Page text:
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  • Stephanie O. Joy, Esq.

Two "To Do"s When You Are Contemplating Filing an SSDI Claim





Whether you are planning a pro se filing for Social Security Disability Insurance benefits, or are hoping to retain a lawyer, two easy actions to take that will start you in the right direction from the start are: 1) Obtain your DLI

2) Obtain your annual Social Security Earnings Statement


FIRST: The first gem is to know your DLI. DLI stands for Date Last Insured. Yes, you are either insured for SSDI or you are not. You may have been in the past and it expired like the term insurance that it is, or you were never insured for SSDI. (More about being insured coming soon!)


To obtain your DLI the easiest way with no calculations of your own, is to call the national SSA number at 1-800-772-1213. Being a menu driven phone number, expect to press buttons and potentially wait on hold a bit. (My staff would put the phone on speaker while they wait, so they can go about their day while waiting.) When you get a live body, they will likely have you identify/confirm yourself to them. Once verified, you will be asking for you "Date Last Insured" for Social Security Disability. Write the date down you are given and if you are working with me, or hope to, message it to me immediately.


SECOND: The second case-helpful piece of information is actually a document. Many of you may remember when the SSA sent you an annual document telling you what your Social Security covered earnings has been over your lifetime, reported annually. The SSA no longer sends that by mail to the millions and millions that it did in the past. It stopped, as of a good 10 years ago or so, I believe in an effort to reduce expenses. I don't disagree with the move - it may be that most young people and even some middle-agers did as I did before I recognized the importance of my Social Security record, they simply tossed this gem of a document in to the garbage. A big waste of taxpayers' hard earned dollars. But never fear, now we can get it online. Go to http://ssa.gov/myaccount and either create your connection to your personal file with the Social Security Administration or sign in if you have already done so.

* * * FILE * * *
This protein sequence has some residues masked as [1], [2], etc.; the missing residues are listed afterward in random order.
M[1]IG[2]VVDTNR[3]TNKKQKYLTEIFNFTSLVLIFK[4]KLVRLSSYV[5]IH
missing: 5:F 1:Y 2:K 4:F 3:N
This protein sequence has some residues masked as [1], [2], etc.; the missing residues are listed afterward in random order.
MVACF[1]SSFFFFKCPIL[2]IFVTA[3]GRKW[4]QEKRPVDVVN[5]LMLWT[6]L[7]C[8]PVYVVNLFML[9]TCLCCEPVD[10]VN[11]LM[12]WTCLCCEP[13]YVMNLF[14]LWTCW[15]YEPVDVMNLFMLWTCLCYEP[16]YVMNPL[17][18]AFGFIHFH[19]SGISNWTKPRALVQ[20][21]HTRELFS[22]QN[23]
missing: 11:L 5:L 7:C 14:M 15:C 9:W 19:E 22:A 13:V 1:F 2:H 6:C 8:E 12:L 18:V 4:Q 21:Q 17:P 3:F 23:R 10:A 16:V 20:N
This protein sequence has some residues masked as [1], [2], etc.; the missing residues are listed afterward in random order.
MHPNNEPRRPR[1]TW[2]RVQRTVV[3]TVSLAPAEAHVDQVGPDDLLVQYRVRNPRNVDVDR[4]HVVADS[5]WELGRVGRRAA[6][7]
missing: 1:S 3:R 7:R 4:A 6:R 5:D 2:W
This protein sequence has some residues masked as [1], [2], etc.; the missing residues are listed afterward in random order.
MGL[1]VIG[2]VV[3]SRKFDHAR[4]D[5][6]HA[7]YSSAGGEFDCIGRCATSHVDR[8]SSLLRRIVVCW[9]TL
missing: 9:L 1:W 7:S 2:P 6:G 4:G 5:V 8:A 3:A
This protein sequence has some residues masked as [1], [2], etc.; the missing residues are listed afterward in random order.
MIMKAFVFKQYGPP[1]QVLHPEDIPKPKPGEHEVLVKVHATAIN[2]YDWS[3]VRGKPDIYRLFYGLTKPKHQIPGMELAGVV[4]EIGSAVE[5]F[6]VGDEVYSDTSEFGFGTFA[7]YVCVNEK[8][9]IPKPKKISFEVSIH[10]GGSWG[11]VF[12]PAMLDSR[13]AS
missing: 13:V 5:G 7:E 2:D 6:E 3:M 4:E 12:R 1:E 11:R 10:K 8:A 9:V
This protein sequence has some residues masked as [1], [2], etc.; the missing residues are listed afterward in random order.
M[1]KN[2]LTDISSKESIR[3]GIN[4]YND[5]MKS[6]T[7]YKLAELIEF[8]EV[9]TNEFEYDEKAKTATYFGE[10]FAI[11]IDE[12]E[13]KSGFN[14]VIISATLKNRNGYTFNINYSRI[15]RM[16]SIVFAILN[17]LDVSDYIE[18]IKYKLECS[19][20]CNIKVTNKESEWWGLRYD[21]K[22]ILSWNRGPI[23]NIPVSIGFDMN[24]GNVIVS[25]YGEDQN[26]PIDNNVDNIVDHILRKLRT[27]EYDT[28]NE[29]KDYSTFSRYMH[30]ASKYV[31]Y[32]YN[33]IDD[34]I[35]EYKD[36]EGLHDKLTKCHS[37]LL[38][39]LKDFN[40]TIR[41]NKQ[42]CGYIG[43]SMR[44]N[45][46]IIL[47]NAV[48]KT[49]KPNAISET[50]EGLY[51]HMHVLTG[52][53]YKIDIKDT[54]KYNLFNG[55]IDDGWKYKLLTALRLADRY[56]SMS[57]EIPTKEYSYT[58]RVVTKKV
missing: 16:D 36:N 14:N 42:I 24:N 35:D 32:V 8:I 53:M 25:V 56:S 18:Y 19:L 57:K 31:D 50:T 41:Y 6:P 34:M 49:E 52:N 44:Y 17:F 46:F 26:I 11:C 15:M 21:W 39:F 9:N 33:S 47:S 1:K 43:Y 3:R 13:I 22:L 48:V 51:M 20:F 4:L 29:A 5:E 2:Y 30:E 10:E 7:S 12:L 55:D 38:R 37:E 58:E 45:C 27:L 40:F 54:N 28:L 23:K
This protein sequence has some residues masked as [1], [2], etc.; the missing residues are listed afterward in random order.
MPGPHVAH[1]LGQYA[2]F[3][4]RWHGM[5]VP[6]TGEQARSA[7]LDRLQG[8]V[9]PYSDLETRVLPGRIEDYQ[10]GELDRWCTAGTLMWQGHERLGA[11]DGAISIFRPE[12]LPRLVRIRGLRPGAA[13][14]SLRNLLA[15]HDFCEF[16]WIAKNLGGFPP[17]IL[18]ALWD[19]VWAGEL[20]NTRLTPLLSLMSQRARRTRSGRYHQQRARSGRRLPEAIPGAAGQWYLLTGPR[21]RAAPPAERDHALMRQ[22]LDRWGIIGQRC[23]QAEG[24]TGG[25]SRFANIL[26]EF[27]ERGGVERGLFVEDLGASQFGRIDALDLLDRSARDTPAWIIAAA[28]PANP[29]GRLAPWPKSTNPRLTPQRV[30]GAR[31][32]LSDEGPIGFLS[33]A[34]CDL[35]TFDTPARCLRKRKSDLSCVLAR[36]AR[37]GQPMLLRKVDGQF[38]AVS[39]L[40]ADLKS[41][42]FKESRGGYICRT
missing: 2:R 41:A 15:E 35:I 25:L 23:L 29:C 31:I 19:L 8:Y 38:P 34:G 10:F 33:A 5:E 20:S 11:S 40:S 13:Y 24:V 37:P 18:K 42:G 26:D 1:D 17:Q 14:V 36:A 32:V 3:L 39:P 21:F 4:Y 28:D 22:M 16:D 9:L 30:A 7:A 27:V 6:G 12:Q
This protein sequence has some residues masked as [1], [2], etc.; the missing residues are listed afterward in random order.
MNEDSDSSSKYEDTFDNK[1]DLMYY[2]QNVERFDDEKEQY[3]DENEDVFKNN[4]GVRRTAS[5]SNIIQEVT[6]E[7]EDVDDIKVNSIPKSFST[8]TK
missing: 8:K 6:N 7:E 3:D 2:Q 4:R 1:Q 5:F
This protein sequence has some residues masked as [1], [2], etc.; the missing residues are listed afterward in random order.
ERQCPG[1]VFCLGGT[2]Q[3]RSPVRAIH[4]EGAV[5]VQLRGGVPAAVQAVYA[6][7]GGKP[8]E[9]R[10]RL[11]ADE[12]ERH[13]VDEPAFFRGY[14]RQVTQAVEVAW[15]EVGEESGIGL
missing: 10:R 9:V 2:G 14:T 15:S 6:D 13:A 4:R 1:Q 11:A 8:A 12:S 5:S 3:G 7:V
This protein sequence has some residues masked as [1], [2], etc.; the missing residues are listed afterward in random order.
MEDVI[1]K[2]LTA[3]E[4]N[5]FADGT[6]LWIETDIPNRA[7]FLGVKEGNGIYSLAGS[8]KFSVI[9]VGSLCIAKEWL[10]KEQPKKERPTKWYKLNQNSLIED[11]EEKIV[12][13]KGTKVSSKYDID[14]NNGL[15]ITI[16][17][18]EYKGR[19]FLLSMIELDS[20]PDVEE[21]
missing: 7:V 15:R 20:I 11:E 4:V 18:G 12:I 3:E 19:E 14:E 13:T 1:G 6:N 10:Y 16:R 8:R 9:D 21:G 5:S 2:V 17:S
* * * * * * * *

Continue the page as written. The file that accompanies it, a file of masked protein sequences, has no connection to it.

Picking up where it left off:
Once in your account, look for a link about your Earnings - the view and titles may change but the document you want to DOWNLOAD will contain a list of each year's covered earnings. Historically, it also told us if we were insured for SSDI currently, described what amount of benefit we could expect if we became disabled today (legally speaking), retired and collected early at 62 years of age, waited til full retirement age to collect, or, for biggest benefits amount, delayed collecting our Social Security Retirement until age 70. A great tool for retirement planning, no?


The above information may be critical to determine what "Alleged Onset Date" you will be asserting in your application. More on that in a different blog. But, if you are relying on the SSA field office to determine you AOD for your filing, you may be risking forfeiting many months of back benefits if it is chosen incorrectly without quite a bit of fact gathering/investigation beforehand. I cannot tell you how many are the many times a denied individual seeking an attorney for appeal after the blunder and denied initial claim had an AOD asserted that was not in his or her best interests. Even worse, some people WIN their case on initial but with the WRONG onset alleged - losing much back benefits - and the only way to TRY to remedy that is via APPEAL. The risks of appealing a win are also a topic for a different day, but suffice it today, a clean acceptable award is what you want! For a free attorney consultation for a new fresh filing or to appeal an existing denial, head over to our free evaluation form and we'll speak soon.

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Stephanie O. Joy
SSDI/SSI Attorney
2021

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